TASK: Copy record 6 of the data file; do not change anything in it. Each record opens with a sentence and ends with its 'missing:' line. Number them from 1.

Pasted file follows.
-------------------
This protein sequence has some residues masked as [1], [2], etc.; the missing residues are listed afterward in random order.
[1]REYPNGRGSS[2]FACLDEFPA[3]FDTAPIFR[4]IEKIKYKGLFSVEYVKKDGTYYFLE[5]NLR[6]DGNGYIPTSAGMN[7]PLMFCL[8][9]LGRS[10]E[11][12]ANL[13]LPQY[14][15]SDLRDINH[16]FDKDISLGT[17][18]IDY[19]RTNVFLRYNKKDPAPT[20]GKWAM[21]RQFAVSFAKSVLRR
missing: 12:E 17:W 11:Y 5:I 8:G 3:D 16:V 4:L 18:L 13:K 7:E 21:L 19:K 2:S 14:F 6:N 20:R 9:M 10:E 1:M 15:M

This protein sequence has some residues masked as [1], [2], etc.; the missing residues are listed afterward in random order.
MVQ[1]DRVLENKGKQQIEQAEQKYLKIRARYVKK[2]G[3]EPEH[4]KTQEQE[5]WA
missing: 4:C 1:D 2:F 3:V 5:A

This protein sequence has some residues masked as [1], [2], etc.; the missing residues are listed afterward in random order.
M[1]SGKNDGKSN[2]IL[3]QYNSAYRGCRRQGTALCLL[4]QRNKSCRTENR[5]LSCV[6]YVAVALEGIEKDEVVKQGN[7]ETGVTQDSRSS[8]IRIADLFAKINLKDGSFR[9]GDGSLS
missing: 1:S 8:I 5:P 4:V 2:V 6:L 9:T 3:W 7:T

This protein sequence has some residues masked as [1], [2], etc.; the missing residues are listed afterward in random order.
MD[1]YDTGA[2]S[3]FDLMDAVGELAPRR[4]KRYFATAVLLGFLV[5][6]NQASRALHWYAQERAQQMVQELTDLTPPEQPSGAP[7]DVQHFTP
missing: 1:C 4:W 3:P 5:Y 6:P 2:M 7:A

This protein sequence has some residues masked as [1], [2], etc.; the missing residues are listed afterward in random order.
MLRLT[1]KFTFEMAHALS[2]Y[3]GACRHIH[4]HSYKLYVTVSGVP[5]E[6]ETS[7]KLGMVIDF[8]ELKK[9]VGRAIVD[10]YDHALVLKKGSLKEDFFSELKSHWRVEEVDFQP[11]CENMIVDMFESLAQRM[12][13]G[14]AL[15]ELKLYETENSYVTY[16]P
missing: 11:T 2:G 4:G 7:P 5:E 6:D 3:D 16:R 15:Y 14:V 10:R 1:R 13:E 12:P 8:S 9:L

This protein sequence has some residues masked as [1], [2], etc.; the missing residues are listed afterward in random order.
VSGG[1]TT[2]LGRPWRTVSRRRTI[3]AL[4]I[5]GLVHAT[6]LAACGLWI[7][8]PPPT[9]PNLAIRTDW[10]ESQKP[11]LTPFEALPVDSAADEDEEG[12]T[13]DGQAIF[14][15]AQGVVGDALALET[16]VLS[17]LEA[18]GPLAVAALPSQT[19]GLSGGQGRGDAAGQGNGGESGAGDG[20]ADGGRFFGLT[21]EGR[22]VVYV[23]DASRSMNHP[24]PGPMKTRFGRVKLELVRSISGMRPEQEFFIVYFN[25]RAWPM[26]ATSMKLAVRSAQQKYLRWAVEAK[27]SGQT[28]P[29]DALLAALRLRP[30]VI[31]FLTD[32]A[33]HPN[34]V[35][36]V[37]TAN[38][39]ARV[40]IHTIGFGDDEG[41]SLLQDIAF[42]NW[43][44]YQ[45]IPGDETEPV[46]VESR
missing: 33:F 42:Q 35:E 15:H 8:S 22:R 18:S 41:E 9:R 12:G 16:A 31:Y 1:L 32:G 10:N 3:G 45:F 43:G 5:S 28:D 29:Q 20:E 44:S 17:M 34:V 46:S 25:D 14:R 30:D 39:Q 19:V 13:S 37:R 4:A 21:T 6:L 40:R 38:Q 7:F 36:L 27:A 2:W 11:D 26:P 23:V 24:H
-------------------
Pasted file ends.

This protein sequence has some residues masked as [1], [2], etc.; the missing residues are listed afterward in random order.
VSGG[1]TT[2]LGRPWRTVSRRRTI[3]AL[4]I[5]GLVHAT[6]LAACGLWI[7][8]PPPT[9]PNLAIRTDW[10]ESQKP[11]LTPFEALPVDSAADEDEEG[12]T[13]DGQAIF[14][15]AQGVVGDALALET[16]VLS[17]LEA[18]GPLAVAALPSQT[19]GLSGGQGRGDAAGQGNGGESGAGDG[20]ADGGRFFGLT[21]EGR[22]VVYV[23]DASRSMNHP[24]PGPMKTRFGRVKLELVRSISGMRPEQEFFIVYFN[25]RAWPM[26]ATSMKLAVRSAQQKYLRWAVEAK[27]SGQT[28]P[29]DALLAALRLRP[30]VI[31]FLTD[32]A[33]HPN[34]V[35][36]V[37]TAN[38][39]ARV[40]IHTIGFGDDEG[41]SLLQDIAF[42]NW[43][44]YQ[45]IPGDETEPV[46]VESR
missing: 33:F 42:Q 35:E 15:H 8:S 22:R 18:S 41:E 9:R 12:G 16:A 31:Y 1:L 32:G 10:N 3:G 45:F 43:G 5:S 28:D 29:Q 20:E 44:S 17:M 34:V 46:S 25:D 14:R 30:D 39:Q 19:V 13:S 37:R 4:A 21:T 6:L 40:R 38:Q 7:F 36:L 27:A 2:W 11:D 26:P 23:V 24:H